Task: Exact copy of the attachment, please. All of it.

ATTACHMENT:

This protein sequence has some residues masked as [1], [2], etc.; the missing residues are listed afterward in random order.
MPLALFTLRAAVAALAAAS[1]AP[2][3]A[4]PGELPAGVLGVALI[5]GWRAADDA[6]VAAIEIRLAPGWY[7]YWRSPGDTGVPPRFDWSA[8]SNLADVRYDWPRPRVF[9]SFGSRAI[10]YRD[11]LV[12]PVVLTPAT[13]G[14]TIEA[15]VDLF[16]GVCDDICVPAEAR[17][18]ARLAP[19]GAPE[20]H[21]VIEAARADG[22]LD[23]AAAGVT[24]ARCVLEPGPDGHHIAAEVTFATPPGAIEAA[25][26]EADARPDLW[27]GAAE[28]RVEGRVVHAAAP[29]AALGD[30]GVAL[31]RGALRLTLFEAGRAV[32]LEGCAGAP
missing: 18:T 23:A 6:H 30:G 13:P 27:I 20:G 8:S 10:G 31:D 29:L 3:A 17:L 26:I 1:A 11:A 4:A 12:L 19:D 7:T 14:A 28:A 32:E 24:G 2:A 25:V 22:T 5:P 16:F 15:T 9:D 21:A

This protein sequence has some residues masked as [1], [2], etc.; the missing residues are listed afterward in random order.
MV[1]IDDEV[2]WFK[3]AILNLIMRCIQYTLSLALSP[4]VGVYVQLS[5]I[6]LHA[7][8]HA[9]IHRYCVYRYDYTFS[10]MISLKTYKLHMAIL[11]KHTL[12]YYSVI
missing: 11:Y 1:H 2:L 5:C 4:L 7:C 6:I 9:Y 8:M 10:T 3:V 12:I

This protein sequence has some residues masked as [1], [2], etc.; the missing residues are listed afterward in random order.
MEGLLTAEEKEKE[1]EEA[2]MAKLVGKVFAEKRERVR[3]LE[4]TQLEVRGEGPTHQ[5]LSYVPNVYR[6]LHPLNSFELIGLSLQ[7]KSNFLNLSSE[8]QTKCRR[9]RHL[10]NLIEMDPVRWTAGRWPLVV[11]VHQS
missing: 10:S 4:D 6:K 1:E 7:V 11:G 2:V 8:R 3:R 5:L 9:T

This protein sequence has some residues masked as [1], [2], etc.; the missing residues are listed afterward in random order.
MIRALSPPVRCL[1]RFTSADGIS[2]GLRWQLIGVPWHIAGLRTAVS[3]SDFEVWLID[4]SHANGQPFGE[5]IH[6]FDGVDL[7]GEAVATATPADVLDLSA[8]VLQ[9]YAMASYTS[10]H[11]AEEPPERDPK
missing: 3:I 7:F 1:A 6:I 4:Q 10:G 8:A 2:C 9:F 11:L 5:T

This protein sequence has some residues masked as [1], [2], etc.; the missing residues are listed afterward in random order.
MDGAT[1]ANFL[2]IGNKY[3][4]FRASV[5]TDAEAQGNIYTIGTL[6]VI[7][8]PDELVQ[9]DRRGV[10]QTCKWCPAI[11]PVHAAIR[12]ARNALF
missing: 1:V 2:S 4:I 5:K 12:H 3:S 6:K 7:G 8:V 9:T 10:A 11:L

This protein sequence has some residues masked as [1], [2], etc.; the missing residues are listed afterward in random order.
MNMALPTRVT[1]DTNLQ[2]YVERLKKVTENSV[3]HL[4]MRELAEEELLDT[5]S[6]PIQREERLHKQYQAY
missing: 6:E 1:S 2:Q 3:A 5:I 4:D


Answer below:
This protein sequence has some residues masked as [1], [2], etc.; the missing residues are listed afterward in random order.
MPLALFTLRAAVAALAAAS[1]AP[2][3]A[4]PGELPAGVLGVALI[5]GWRAADDA[6]VAAIEIRLAPGWY[7]YWRSPGDTGVPPRFDWSA[8]SNLADVRYDWPRPRVF[9]SFGSRAI[10]YRD[11]LV[12]PVVLTPAT[13]G[14]TIEA[15]VDLF[16]GVCDDICVPAEAR[17][18]ARLAP[19]GAPE[20]H[21]VIEAARADG[22]LD[23]AAAGVT[24]ARCVLEPGPDGHHIAAEVTFATPPGAIEAA[25][26]EADARPDLW[27]GAAE[28]RVEGRVVHAAAP[29]AALGD[30]GVAL[31]RGALRLTLFEAGRAV[32]LEGCAGAP
missing: 18:T 23:A 6:H 30:G 13:P 27:I 20:G 8:S 10:G 31:D 29:L 3:A 17:L 26:I 1:A 11:A 4:A 12:L 19:D 7:T 14:A 28:A 32:E 24:G 2:A 25:V 22:T 5:P 16:F 15:T 9:D 21:A

This protein sequence has some residues masked as [1], [2], etc.; the missing residues are listed afterward in random order.
MV[1]IDDEV[2]WFK[3]AILNLIMRCIQYTLSLALSP[4]VGVYVQLS[5]I[6]LHA[7][8]HA[9]IHRYCVYRYDYTFS[10]MISLKTYKLHMAIL[11]KHTL[12]YYSVI
missing: 11:Y 1:H 2:L 5:C 4:L 7:C 6:I 9:Y 8:M 10:T 3:V 12:I

This protein sequence has some residues masked as [1], [2], etc.; the missing residues are listed afterward in random order.
MEGLLTAEEKEKE[1]EEA[2]MAKLVGKVFAEKRERVR[3]LE[4]TQLEVRGEGPTHQ[5]LSYVPNVYR[6]LHPLNSFELIGLSLQ[7]KSNFLNLSSE[8]QTKCRR[9]RHL[10]NLIEMDPVRWTAGRWPLVV[11]VHQS
missing: 10:S 4:D 6:K 1:E 7:V 11:G 2:V 8:R 3:R 5:L 9:T

This protein sequence has some residues masked as [1], [2], etc.; the missing residues are listed afterward in random order.
MIRALSPPVRCL[1]RFTSADGIS[2]GLRWQLIGVPWHIAGLRTAVS[3]SDFEVWLID[4]SHANGQPFGE[5]IH[6]FDGVDL[7]GEAVATATPADVLDLSA[8]VLQ[9]YAMASYTS[10]H[11]AEEPPERDPK
missing: 3:I 7:F 1:A 6:I 4:Q 10:G 8:A 2:C 9:F 11:L 5:T

This protein sequence has some residues masked as [1], [2], etc.; the missing residues are listed afterward in random order.
MDGAT[1]ANFL[2]IGNKY[3][4]FRASV[5]TDAEAQGNIYTIGTL[6]VI[7][8]PDELVQ[9]DRRGV[10]QTCKWCPAI[11]PVHAAIR[12]ARNALF
missing: 1:V 2:S 4:I 5:K 12:H 3:S 6:K 7:G 8:V 9:T 10:A 11:L

This protein sequence has some residues masked as [1], [2], etc.; the missing residues are listed afterward in random order.
MNMALPTRVT[1]DTNLQ[2]YVERLKKVTENSV[3]HL[4]MRELAEEELLDT[5]S[6]PIQREERLHKQYQAY
missing: 6:E 1:S 2:Q 3:A 5:I 4:D